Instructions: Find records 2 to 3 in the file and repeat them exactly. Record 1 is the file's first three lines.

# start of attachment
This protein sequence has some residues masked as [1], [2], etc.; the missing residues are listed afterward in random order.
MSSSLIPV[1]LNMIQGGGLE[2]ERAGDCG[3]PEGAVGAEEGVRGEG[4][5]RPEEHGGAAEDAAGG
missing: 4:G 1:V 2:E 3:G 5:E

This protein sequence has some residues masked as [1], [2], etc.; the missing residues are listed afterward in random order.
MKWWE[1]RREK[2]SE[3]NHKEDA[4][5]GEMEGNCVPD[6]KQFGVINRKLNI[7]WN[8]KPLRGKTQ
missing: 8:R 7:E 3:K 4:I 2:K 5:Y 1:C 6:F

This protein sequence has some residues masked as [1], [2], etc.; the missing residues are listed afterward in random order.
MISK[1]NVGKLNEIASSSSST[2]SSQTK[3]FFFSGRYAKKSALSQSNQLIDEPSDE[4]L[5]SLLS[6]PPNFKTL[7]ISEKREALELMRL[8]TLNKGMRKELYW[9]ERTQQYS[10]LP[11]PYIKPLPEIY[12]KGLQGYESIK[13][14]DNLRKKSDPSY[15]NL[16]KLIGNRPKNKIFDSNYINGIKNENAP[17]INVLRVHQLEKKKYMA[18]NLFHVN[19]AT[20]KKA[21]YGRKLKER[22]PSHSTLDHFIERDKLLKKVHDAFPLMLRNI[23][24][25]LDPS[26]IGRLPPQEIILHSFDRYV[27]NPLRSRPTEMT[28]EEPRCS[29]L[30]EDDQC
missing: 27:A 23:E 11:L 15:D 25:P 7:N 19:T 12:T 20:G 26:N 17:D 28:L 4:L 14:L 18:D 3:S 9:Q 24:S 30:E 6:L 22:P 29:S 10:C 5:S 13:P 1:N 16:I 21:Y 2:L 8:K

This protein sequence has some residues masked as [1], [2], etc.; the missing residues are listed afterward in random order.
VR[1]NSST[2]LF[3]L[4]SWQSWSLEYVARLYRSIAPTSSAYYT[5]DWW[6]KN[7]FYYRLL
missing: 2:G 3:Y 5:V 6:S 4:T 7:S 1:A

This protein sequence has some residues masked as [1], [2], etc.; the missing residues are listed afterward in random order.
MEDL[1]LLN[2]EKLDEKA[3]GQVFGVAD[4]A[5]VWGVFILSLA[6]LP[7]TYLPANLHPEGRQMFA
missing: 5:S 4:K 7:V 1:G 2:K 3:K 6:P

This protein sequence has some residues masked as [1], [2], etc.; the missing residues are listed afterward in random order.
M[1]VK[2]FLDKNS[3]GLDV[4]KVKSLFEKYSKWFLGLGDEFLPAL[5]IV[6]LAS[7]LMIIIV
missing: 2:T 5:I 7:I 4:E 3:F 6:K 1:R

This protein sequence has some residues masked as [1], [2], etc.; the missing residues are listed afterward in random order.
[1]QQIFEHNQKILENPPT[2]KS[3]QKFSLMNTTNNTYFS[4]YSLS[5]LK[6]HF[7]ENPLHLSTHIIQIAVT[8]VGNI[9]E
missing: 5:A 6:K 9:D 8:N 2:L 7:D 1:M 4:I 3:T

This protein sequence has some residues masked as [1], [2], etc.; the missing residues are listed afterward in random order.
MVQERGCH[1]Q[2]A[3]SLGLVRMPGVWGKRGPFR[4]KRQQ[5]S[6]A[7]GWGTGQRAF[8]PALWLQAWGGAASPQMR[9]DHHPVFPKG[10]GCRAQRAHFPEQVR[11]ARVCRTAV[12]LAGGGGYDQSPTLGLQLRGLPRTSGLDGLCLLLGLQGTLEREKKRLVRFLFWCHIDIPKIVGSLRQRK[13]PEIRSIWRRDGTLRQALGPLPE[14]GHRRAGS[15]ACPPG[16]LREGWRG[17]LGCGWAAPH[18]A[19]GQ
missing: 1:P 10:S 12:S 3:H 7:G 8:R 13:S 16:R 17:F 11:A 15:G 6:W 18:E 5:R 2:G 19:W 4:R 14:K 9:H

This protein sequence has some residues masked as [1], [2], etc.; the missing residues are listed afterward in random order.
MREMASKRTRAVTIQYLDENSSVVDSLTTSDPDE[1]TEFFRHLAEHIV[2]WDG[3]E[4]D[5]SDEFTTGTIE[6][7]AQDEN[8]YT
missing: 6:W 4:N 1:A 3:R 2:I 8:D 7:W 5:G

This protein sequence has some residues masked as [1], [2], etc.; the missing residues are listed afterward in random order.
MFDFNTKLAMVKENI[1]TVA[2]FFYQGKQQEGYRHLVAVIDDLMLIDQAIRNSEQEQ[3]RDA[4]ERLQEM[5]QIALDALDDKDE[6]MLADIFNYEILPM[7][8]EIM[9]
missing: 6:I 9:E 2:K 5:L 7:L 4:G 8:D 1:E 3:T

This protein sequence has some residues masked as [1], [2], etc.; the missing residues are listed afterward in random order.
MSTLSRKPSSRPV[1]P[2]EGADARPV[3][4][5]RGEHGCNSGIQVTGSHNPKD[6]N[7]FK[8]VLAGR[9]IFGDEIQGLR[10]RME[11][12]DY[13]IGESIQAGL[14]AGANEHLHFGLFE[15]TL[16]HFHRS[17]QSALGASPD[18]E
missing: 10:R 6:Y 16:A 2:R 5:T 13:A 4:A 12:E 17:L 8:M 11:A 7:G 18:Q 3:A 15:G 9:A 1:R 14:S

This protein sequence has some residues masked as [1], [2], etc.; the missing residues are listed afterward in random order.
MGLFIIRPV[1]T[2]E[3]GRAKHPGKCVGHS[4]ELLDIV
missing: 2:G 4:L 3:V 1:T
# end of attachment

This protein sequence has some residues masked as [1], [2], etc.; the missing residues are listed afterward in random order.
MKWWE[1]RREK[2]SE[3]NHKEDA[4][5]GEMEGNCVPD[6]KQFGVINRKLNI[7]WN[8]KPLRGKTQ
missing: 8:R 7:E 3:K 4:I 2:K 5:Y 1:C 6:F

This protein sequence has some residues masked as [1], [2], etc.; the missing residues are listed afterward in random order.
MISK[1]NVGKLNEIASSSSST[2]SSQTK[3]FFFSGRYAKKSALSQSNQLIDEPSDE[4]L[5]SLLS[6]PPNFKTL[7]ISEKREALELMRL[8]TLNKGMRKELYW[9]ERTQQYS[10]LP[11]PYIKPLPEIY[12]KGLQGYESIK[13][14]DNLRKKSDPSY[15]NL[16]KLIGNRPKNKIFDSNYINGIKNENAP[17]INVLRVHQLEKKKYMA[18]NLFHVN[19]AT[20]KKA[21]YGRKLKER[22]PSHSTLDHFIERDKLLKKVHDAFPLMLRNI[23][24][25]LDPS[26]IGRLPPQEIILHSFDRYV[27]NPLRSRPTEMT[28]EEPRCS[29]L[30]EDDQC
missing: 27:A 23:E 11:L 15:D 25:P 7:N 19:T 12:T 20:G 26:N 17:D 28:L 4:L 14:L 18:D 3:S 9:Q 24:S 30:E 6:L 22:P 29:S 10:C 5:S 13:P 1:N 16:I 21:Y 2:L 8:K